Last week, we released a new report on our growing HBCU Initiative— an effort to partner with North Carolina’s Historically Black Colleges and Universities to extend entrepreneurship opportunities for HBCU students and surrounding community members. In it, we showed that there is a great opportunity for CDFIs like ours to partner with HBCUs to achieve a greater impact on our communities and economy.
A recent report by the United Negro College Fund (UNCF) provides more analysis on the outsized economic impact of HBCUs, nationally and at the state level. The total impacts of HBCUs across the US are:
- $14.8 billion economic impact of HBCU spending. Every dollar spent by an HBCU and its students generates an additional $1.44 in spending within their local and regional economies.
- 134,090 total employment impact. For every job created by an HBCU, another 1.3 public- and private-sector jobs are created off-campus
- $130 billion in lifetime earnings for graduates.
North Carolina’s HBCUs contribute $1.7 billion in total economic impact, both the direct impacts of HBCU spending and the indirect ripple effects that it generates. Every dollar in HBCU initial spending spurs $1.42 in spending in the local economy. Our HBCUs employ 15,563 people, and for every job created, another 1.2 jobs are created off-campus. Finally, the total lifetime earnings for NC’s HBCU graduates is $20.7 billion.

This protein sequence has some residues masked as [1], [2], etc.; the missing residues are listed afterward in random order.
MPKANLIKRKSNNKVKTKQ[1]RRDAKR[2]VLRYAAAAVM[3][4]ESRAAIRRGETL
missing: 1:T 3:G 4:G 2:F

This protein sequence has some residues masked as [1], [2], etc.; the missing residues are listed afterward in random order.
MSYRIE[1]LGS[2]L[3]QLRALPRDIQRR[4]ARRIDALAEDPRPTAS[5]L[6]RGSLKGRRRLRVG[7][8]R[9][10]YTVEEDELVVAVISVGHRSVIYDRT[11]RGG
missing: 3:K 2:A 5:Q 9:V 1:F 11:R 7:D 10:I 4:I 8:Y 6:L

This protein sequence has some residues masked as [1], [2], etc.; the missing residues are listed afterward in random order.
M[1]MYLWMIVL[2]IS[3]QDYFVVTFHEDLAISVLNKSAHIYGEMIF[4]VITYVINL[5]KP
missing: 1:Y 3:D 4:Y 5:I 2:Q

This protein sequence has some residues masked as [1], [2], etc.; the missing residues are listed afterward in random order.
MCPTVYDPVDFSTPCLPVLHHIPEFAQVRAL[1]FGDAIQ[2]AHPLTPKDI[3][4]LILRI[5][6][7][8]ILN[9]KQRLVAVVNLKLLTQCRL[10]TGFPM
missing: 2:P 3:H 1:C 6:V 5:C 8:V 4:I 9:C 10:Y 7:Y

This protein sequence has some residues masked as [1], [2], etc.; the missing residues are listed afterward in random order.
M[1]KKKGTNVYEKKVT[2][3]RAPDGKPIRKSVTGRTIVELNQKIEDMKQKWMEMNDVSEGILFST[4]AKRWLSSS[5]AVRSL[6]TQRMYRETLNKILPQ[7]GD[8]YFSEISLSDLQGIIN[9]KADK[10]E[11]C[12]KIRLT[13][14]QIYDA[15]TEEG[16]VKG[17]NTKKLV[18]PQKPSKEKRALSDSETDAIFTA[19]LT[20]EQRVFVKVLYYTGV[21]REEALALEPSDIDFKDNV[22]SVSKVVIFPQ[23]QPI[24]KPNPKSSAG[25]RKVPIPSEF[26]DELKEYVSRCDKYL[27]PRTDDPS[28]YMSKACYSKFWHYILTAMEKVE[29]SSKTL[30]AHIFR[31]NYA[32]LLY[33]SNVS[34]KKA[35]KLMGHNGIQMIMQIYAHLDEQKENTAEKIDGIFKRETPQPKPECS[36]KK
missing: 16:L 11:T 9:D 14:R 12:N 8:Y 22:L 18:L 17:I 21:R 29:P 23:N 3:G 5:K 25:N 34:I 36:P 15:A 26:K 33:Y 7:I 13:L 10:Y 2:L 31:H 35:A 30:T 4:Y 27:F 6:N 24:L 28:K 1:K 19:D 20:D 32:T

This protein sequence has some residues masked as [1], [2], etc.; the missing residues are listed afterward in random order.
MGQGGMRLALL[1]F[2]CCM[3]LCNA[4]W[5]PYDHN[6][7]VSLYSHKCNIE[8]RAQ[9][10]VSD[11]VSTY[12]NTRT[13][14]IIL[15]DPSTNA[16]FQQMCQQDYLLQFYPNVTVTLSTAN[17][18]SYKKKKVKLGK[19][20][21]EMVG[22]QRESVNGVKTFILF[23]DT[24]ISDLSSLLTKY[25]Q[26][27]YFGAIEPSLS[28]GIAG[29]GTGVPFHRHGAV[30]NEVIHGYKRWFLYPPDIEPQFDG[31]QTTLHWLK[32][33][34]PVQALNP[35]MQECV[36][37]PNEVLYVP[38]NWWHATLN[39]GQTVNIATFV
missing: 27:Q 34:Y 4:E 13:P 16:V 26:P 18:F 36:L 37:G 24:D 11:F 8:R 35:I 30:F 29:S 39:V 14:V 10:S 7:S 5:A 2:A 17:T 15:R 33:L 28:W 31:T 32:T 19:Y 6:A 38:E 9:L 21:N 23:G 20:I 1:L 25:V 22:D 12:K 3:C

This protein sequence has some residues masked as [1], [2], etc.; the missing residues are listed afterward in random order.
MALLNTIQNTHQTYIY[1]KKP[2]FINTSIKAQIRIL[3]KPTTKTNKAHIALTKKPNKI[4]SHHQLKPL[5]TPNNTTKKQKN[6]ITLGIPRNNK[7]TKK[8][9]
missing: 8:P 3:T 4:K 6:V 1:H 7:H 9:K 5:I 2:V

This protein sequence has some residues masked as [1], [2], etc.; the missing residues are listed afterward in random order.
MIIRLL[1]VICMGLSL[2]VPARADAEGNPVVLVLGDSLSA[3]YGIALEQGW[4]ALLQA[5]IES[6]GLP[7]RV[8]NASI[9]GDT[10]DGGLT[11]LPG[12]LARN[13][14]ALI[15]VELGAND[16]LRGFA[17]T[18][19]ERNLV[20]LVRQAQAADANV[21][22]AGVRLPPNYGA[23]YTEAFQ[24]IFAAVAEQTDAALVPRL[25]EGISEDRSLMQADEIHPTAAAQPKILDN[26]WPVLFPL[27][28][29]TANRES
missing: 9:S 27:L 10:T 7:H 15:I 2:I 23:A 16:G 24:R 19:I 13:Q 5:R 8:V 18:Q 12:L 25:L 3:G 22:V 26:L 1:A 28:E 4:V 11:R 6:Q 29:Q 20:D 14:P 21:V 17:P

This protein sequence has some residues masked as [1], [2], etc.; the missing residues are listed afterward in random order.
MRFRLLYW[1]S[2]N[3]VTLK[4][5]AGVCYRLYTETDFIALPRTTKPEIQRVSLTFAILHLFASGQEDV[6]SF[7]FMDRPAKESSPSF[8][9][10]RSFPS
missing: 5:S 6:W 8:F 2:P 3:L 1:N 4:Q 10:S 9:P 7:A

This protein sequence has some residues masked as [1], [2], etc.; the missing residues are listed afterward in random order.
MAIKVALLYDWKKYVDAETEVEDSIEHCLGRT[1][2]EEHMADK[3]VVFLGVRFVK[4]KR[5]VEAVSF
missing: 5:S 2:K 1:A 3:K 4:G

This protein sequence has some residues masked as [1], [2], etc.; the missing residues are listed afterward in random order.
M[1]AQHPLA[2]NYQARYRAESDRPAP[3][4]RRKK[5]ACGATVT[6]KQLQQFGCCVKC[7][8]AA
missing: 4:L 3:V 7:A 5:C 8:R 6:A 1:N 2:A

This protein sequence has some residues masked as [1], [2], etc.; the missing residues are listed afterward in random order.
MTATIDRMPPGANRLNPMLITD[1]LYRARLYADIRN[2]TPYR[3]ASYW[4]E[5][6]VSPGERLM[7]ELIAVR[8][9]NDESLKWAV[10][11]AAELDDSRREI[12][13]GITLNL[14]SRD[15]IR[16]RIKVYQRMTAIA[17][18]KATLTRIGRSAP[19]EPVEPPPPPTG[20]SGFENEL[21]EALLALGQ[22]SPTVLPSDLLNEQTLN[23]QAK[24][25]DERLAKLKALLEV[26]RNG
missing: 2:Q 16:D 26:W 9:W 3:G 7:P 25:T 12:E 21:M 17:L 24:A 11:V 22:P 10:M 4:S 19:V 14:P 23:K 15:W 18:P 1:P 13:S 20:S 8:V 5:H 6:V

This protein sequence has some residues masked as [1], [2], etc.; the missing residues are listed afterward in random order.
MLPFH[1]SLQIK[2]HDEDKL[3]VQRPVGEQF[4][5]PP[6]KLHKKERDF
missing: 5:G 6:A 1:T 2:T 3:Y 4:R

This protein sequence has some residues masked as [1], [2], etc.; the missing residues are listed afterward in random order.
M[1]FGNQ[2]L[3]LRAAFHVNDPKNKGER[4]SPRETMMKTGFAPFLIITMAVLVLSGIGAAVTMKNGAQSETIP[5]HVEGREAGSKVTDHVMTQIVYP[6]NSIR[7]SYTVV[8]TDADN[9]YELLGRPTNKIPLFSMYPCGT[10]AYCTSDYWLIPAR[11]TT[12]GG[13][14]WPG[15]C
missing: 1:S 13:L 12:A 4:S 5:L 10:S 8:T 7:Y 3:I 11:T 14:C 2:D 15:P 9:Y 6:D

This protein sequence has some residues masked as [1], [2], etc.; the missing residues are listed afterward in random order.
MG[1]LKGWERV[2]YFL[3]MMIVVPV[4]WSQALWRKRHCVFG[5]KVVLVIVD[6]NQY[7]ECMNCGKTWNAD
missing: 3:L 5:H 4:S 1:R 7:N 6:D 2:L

These are significant impacts, and as our report shows, can be leveraged with the resources of other institutions to provide even more benefits for students and community members. The UNCF analysis points out that in North Carolina, most of our HBCUs are located in the southeast region and in areas that have struggled with economic distress. The resources that they bring to the local economy are even more critical in these communities.
HBCUs also have an impact beyond the numbers. These institutions are important to the historical, social, and cultural fabric of our nation as well. They have provided an avenue for higher education for African-American students, when often the path to educational attainment was blocked or inaccessible. They provide a unique learning environment for students, particularly as we see economic inequality grow along racial and ethnic lines. While state-sanctioned segregation no longer exists, many individuals and communities face barriers accessing economic and financial stability. HBCUs, as mission-driven institutions, help to break down these barriers and level the playing field for students of color.
Given their impact and role in communities, the time is ripe for other mission-driven organizations, like CDFIs, to find way to deepen our impact together. #HBCUStrong #CDFIsInvest